Interactions in the Wild

Central to much of the research we carry out at UCLIC is an in the wild stance. By this we mean carrying out in-situ user studies, sampling experiences and probing people in their homes, shopping malls, schools, outdoors and on the streets. The emphasis is on understanding everyday living and how technologies can extend or disrupt this. it might be to trigger conversations in public, raise community awareness about health and well being, or persuading people to reduce their energy consumption. The approach includes using ethnographic studies, action research, design research and participatory design. Novel technologies are often developed to augment people, places and settings, without necessarily designing them for specific user needs. The include ambient displays, physical devices, wearables and, increasingly, Internet of Things systems. Opportunities are created, technology interventions are installed and different ways of behaving are encouraged. A key concern is how people react, change and integrate these in their everyday lives.


Creating a virtual make up app to explore how people can engage and interact with new technology in order to ’step into character’.

This project investigates how state of the art face-tracking technology combined with a novel user experience can benefit make-up artists, costume designers, performers and young audiences to the ENO. Together with Ana Moutinho, lead UX Designer, Professor Yvonne Rogers, Director of UCLIC, and Natasha Freedman, Head of Baylis, ENO, Delia Gander (BSC Computer Science, UCL) has been helping to create a virtual make up app to explore how people can engage and interact with new technology in order to 'step into character'. The MagicFace app, that was developed, applies virtual ... Read more…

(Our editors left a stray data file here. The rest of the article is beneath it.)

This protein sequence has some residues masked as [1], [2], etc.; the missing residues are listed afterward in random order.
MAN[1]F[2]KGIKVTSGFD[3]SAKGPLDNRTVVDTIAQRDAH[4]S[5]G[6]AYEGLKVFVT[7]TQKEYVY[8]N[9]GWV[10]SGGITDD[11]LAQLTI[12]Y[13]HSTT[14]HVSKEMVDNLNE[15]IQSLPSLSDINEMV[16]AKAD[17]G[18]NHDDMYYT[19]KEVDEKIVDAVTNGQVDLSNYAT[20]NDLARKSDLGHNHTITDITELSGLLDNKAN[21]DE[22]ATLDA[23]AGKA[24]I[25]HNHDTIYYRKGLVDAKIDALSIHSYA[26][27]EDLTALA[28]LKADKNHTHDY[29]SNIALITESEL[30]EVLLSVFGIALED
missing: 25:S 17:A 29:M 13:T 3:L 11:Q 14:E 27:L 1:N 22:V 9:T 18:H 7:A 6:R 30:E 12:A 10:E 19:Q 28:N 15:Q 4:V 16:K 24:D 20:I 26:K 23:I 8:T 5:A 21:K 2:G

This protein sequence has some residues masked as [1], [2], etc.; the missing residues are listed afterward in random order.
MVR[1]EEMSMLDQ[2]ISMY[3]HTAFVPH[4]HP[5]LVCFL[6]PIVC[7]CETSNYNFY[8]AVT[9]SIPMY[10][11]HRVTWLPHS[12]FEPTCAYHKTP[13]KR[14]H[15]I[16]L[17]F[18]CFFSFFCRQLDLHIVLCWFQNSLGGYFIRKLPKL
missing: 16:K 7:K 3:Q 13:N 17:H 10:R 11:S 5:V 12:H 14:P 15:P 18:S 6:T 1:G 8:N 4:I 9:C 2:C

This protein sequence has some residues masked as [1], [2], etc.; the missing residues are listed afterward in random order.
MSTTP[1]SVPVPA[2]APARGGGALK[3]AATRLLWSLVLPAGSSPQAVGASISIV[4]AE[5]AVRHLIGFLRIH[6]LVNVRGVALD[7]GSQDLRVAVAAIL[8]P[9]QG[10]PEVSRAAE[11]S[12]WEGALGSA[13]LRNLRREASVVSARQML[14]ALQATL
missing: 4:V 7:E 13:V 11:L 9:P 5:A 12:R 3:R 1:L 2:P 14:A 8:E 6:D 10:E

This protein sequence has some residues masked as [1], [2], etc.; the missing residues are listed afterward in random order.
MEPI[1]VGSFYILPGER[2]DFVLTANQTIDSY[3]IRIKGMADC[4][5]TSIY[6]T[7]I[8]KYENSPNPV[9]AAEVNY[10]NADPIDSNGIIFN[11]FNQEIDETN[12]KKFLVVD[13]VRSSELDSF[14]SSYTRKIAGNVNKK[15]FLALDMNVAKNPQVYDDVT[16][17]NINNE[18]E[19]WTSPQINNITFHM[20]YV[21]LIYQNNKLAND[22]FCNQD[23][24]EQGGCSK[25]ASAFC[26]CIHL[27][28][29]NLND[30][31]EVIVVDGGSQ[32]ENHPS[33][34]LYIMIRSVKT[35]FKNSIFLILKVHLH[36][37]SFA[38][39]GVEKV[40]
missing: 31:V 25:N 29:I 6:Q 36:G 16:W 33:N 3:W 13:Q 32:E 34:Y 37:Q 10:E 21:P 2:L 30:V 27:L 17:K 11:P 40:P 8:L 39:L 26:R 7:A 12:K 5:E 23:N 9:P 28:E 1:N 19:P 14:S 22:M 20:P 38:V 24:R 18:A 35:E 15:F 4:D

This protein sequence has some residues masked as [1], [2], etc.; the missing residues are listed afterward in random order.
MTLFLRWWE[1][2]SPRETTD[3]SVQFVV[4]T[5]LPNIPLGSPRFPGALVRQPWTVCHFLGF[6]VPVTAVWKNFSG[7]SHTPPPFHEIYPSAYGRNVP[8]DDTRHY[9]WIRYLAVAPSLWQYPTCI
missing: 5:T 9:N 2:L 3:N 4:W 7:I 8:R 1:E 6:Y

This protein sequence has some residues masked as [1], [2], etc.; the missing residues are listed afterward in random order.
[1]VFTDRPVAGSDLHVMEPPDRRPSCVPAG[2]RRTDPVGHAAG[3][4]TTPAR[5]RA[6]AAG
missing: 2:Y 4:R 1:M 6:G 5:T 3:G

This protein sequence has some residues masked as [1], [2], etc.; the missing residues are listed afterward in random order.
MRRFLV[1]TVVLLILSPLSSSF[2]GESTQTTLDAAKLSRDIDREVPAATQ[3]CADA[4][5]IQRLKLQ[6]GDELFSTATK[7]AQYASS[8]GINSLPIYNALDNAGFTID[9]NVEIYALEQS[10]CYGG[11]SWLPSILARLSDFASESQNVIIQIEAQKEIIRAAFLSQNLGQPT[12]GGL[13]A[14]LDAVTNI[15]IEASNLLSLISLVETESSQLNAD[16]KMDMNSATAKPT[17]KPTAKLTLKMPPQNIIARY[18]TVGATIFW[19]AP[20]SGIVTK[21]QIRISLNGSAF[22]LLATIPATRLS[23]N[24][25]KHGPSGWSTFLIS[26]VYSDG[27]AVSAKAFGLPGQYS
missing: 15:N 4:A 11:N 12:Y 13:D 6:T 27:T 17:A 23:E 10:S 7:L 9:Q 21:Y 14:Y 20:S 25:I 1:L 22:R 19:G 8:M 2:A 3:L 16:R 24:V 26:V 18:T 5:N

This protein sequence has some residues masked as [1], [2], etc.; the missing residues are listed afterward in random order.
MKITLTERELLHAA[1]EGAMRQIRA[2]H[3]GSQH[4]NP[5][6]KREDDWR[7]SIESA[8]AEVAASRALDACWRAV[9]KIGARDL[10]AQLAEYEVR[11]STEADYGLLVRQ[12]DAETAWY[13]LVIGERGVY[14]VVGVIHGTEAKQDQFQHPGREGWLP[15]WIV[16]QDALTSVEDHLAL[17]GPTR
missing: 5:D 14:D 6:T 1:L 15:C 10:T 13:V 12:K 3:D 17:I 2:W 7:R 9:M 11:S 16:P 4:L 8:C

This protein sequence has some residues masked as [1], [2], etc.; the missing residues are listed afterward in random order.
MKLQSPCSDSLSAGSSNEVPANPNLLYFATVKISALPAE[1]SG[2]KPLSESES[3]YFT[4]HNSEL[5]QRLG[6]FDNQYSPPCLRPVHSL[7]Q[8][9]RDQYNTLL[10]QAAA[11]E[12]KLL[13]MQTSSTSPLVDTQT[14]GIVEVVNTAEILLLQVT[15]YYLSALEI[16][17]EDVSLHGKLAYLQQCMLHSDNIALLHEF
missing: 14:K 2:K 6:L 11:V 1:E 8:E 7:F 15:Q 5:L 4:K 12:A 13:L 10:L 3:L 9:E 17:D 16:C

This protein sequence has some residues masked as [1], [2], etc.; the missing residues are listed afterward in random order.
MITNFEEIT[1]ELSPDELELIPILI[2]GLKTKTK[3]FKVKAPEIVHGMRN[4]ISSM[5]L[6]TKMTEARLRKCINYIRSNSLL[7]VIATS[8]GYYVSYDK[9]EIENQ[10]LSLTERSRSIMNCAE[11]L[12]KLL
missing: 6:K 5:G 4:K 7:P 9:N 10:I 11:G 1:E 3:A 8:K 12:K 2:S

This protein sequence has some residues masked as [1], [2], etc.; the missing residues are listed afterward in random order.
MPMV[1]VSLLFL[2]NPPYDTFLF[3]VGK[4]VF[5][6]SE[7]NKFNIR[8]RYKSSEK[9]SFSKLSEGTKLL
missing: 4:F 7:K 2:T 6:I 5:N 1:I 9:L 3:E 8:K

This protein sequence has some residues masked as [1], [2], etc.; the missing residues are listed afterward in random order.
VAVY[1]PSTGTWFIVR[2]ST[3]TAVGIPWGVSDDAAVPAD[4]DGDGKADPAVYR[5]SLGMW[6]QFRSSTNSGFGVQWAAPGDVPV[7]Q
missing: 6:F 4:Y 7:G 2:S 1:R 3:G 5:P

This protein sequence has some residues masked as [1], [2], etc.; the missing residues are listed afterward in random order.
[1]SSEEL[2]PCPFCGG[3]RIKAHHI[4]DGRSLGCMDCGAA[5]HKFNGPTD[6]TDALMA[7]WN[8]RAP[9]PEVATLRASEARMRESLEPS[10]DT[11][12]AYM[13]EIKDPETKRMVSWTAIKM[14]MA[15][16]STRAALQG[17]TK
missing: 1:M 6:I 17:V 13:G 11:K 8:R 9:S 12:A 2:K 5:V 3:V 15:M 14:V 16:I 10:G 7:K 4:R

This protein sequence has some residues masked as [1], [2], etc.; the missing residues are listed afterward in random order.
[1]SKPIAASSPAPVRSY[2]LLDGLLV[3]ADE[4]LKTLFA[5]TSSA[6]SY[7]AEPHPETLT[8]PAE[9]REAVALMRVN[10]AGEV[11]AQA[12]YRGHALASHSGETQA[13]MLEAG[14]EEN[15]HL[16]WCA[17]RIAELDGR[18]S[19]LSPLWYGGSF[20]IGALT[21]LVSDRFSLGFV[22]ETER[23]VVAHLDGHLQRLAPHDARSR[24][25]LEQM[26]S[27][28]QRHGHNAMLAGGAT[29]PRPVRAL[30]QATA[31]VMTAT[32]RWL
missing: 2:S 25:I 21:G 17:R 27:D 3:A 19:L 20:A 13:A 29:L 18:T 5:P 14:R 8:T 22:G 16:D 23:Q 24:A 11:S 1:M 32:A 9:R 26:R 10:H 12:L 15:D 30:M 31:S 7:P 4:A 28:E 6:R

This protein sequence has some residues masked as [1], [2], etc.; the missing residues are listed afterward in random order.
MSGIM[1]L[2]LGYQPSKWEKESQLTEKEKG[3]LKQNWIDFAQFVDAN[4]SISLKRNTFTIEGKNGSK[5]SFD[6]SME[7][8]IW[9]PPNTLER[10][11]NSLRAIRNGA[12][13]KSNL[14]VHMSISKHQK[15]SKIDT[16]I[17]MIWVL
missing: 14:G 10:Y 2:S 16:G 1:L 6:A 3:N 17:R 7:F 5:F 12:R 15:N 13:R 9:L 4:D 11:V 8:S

Urban IoT

creating an evolutionary leap for cities and enhance the social, economic and environmental well being of cities

The ICRI (Intel Collaborative Research Insitute) is a joint project between UCL, Imperial, Future Cities Catapult and Intel working closely with QEOP London Legacy Development Corporation to address a number of user, technical and community challenges through the deployment of novel connected sensors and devices across installations in London. The centre has been renamed as 'Urban IoT' (formerly Sustainable and Connected Cities) to reflect the current direction and goals of the centre. The first three years (2012-2015) were an exploratory phase of research, culminating in a number of advances in ... Read more…

Working from home

investigating how interruptions impact remote workers

Work is increasingly distributed and conducted on the move. Technological change is fundamentally changing the structure of work. Working from home is a project about how work and workplaces are changing in the digital economy. How do people in distributed crowds, crowdworkers and citizen scientists, get their work done? How do they manage lots of competing tasks? How can we help them do more with their time? Find out more at Read more…

CHI+MED: Computer Human Interaction for Medical Devices

improving the safety of interactive (programmable) medical devices

CHI+MED (Computer-Human Interaction for Medical Devices) is an EPSRC-funded project to improve the safety of interactive (programmable) medical devices, such as infusion pumps. By understanding more about device design and human factors, medical errors can be reduced thus saving lives. Our goal is to learn more about medical devices and how people design, buy and use them in the real world. From this understanding we will investigate how to reduce the likelihood and consequences of human error. We are working with patients and their carers, nurses and other medical ... Read more…